My deaf dog training update.
Right before the holidays I got to meet my favorite hearing impaired dog that I had been training recently. I wanted to meet in a park where i knew there would be crazy and tons of other dogs would be running around. In short, this was the training test for these clients.
I’d had two sessions with this dog practicing with the remote vibrating collar. Everything had gone great in their yard and neighborhood, but I wanted to see how things would work out in the real world.
To me, training recall is one of the tougher things to teach a dog. There is always something "out there" more fun for the dog to sniff or play with rather than come back to the handler. Dog trainers constantly struggle with clients to make them understand how important it is to practice recall until their dog comes to them without thinking about it. Every dog trainer wants to make certain that running back to you is automatic response when the dog hears the word "Come".
With this deaf dog we taught it that when a vibrating collar was activated it was the same as the word "come" to a hearing dog.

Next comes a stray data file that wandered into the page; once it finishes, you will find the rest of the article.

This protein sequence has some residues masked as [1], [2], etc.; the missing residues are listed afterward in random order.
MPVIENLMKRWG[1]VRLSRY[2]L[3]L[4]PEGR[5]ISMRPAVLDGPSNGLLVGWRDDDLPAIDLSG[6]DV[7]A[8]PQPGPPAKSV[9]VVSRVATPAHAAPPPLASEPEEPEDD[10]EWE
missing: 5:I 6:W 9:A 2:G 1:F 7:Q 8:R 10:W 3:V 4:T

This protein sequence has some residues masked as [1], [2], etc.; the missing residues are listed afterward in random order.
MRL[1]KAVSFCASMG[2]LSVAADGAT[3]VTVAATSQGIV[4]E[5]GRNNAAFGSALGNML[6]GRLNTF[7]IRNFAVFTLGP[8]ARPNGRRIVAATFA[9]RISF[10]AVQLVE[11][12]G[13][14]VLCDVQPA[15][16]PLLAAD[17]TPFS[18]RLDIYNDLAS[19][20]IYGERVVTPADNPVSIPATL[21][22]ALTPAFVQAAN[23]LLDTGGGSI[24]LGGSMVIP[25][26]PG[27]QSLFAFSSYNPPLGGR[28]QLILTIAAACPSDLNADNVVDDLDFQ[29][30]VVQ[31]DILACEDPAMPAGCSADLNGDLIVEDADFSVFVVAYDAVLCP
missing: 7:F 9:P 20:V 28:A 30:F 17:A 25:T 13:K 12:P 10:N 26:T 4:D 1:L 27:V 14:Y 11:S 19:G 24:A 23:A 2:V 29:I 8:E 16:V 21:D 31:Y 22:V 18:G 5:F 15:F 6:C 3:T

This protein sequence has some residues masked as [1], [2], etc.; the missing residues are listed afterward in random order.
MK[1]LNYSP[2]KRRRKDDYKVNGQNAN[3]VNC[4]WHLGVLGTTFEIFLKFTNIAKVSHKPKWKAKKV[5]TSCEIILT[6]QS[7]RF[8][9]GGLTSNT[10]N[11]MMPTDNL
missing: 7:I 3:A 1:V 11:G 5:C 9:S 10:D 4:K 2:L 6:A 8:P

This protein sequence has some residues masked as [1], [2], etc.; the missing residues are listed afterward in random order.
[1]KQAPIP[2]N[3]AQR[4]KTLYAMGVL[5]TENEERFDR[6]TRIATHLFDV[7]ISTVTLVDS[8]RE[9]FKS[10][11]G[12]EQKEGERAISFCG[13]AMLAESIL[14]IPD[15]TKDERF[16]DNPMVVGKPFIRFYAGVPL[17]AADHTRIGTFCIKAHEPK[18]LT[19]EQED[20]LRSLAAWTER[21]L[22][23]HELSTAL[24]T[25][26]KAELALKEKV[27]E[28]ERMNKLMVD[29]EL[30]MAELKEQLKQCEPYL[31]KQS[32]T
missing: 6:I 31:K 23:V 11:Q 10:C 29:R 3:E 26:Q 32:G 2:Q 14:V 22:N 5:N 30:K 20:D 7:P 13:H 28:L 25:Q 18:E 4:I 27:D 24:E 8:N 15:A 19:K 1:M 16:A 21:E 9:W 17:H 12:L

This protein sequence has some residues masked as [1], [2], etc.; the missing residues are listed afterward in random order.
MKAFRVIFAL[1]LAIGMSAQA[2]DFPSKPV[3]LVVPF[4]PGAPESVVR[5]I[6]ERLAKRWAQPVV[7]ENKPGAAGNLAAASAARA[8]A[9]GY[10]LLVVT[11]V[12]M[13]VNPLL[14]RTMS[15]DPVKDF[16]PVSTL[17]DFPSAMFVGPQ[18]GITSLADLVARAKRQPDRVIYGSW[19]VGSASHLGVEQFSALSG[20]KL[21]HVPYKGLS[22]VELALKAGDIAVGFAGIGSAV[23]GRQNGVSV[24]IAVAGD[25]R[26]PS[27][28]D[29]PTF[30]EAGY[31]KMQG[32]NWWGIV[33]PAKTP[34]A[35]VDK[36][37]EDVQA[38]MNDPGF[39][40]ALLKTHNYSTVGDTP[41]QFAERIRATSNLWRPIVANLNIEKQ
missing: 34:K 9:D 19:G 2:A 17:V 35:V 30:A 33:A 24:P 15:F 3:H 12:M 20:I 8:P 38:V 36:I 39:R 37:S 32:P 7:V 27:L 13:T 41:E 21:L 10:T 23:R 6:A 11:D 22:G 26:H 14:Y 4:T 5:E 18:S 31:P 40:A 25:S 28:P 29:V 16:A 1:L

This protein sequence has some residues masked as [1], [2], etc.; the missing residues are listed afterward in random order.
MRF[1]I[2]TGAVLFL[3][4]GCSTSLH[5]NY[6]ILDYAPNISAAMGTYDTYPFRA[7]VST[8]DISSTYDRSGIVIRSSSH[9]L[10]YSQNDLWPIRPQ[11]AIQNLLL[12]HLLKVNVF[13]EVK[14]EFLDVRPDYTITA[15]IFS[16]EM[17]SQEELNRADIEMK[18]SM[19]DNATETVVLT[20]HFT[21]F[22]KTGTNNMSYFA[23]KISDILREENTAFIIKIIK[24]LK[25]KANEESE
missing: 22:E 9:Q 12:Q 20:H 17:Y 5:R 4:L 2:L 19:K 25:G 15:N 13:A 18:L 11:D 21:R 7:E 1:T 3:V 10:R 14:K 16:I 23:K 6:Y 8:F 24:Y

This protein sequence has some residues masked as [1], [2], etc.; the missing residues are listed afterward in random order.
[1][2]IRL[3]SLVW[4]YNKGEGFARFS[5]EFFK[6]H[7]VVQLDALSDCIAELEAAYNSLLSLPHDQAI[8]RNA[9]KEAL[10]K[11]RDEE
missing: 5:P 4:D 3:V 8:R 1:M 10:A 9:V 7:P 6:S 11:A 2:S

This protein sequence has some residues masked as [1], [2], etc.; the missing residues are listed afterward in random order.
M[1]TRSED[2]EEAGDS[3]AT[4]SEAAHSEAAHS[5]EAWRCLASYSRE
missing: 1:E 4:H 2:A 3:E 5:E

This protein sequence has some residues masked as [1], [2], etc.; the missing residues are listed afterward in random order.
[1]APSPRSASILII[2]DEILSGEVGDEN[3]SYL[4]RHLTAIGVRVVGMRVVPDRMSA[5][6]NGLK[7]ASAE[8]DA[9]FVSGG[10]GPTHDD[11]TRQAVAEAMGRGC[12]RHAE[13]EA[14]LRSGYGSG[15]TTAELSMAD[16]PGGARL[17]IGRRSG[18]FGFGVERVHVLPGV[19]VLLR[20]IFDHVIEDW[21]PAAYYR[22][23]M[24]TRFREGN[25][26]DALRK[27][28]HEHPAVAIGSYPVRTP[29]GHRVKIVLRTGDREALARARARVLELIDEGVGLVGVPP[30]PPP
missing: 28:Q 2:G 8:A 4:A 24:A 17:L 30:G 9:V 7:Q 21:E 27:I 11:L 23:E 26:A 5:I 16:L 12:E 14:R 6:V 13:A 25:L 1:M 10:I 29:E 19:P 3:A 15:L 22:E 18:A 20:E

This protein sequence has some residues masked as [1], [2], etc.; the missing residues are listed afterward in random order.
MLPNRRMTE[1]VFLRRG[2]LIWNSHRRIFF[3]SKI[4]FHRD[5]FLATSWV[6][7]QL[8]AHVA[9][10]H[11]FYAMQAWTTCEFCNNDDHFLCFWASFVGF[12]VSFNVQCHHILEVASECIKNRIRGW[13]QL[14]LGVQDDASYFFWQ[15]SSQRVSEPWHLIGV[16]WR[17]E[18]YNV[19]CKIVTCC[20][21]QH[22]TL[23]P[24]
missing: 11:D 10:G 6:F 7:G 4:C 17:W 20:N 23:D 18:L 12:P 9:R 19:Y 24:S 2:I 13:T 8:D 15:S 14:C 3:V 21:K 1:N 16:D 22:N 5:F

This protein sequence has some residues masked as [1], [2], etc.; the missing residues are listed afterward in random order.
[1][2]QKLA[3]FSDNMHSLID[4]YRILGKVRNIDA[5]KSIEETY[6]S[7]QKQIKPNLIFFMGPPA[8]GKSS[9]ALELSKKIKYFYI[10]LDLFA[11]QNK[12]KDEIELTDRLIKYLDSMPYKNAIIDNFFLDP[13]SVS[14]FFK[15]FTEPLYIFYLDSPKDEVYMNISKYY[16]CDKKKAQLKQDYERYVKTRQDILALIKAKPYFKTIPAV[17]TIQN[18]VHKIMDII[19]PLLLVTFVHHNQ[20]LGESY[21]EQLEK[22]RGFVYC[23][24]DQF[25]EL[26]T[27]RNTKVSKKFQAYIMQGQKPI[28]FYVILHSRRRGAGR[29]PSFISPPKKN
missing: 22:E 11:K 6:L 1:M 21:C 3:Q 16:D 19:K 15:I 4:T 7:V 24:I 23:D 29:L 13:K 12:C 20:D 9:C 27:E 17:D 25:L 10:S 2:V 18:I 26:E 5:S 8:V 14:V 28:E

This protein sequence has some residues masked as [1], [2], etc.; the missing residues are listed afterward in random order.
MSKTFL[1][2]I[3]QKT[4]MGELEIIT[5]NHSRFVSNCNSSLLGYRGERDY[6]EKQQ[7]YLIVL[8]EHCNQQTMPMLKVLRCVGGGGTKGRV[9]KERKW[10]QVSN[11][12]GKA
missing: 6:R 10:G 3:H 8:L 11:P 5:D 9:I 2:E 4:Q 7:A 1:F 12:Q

What I got when we got the the park was a fantastic surprise. They let the dog go and it immediately streaked out into the park to play with the other off leash dogs. We let it play for a few minutes and then the owner "pressed the button" to call the dog. She stopped playing immediately, looked around for her owners, and came running full speed back to them. I was completely elated. She did that every time we called her for the next hour out there and in the midst of the most extreme distraction (30 or so dogs) imaginable. I was so proud of the three of them.
I have great things happen to me all the time training dogs, but when the owners told me that they were now confident they could take her anywhere with them, I almost cried. To give that dog and those clients a much better quality of life is why I LOVE training dogs here in Austin.
Austin Dog Trainer
Fidelio Dog Works